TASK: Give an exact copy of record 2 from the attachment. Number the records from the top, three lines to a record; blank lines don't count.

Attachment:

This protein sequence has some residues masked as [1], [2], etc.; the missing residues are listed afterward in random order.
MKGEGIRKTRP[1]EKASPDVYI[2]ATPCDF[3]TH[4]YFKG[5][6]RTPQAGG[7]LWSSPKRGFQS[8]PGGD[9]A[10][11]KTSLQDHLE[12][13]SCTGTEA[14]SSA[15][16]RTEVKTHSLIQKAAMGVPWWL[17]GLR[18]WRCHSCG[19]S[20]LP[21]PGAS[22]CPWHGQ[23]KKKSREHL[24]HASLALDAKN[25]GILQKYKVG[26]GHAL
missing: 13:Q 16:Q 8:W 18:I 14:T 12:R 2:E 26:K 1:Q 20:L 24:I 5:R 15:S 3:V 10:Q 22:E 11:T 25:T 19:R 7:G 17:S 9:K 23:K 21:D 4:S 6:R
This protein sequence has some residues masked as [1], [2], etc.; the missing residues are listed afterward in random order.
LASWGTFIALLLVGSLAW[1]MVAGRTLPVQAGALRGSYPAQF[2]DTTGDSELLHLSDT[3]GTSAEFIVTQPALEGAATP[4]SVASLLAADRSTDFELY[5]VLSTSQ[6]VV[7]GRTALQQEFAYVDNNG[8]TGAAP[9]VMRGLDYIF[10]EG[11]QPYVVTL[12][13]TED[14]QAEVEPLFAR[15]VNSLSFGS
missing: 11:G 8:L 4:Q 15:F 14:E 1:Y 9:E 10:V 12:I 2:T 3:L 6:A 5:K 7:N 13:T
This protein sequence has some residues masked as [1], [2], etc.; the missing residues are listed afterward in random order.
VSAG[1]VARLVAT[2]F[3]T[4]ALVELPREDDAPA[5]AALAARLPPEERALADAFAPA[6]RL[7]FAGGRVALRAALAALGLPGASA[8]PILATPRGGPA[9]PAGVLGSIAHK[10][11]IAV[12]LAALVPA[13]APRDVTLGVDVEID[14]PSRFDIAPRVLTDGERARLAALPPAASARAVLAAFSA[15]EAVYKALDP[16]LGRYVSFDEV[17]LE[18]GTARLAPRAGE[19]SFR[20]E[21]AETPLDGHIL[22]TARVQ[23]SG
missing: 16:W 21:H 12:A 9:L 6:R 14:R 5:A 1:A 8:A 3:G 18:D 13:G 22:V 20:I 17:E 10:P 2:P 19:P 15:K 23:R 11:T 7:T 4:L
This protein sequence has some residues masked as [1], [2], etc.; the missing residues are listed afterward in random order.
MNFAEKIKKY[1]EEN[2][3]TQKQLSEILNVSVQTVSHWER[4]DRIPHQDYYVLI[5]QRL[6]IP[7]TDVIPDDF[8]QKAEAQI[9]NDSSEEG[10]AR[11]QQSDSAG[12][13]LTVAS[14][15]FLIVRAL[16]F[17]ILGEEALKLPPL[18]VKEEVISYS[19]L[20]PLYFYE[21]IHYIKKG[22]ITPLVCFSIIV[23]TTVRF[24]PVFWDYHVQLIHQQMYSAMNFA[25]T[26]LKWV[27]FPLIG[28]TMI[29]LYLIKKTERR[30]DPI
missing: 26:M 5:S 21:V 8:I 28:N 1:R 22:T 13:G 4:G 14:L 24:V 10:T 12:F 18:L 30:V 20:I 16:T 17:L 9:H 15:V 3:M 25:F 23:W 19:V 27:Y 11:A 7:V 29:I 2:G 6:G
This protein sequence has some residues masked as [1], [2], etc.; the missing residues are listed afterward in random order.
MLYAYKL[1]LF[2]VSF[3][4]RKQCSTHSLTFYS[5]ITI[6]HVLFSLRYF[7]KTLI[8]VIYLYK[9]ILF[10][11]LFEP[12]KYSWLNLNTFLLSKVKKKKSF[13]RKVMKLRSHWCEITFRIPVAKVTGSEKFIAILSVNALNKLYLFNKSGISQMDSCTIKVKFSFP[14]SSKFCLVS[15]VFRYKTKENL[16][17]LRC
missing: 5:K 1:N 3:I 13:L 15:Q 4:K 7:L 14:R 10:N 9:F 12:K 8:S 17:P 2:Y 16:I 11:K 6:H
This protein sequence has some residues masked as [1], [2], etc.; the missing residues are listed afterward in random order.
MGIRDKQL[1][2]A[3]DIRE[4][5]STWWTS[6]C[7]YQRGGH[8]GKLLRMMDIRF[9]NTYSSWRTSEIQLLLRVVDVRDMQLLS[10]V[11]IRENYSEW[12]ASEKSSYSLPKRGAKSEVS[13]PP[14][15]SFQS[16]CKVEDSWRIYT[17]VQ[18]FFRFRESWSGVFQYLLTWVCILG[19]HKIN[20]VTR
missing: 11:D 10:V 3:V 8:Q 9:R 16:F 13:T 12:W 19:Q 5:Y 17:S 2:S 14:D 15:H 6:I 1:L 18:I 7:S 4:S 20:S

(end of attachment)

This protein sequence has some residues masked as [1], [2], etc.; the missing residues are listed afterward in random order.
LASWGTFIALLLVGSLAW[1]MVAGRTLPVQAGALRGSYPAQF[2]DTTGDSELLHLSDT[3]GTSAEFIVTQPALEGAATP[4]SVASLLAADRSTDFELY[5]VLSTSQ[6]VV[7]GRTALQQEFAYVDNNG[8]TGAAP[9]VMRGLDYIF[10]EG[11]QPYVVTL[12][13]TED[14]QAEVEPLFAR[15]VNSLSFGS
missing: 11:G 8:L 4:Q 15:F 14:E 1:Y 9:E 10:V 12:I 2:T 3:L 6:A 5:K 7:N 13:T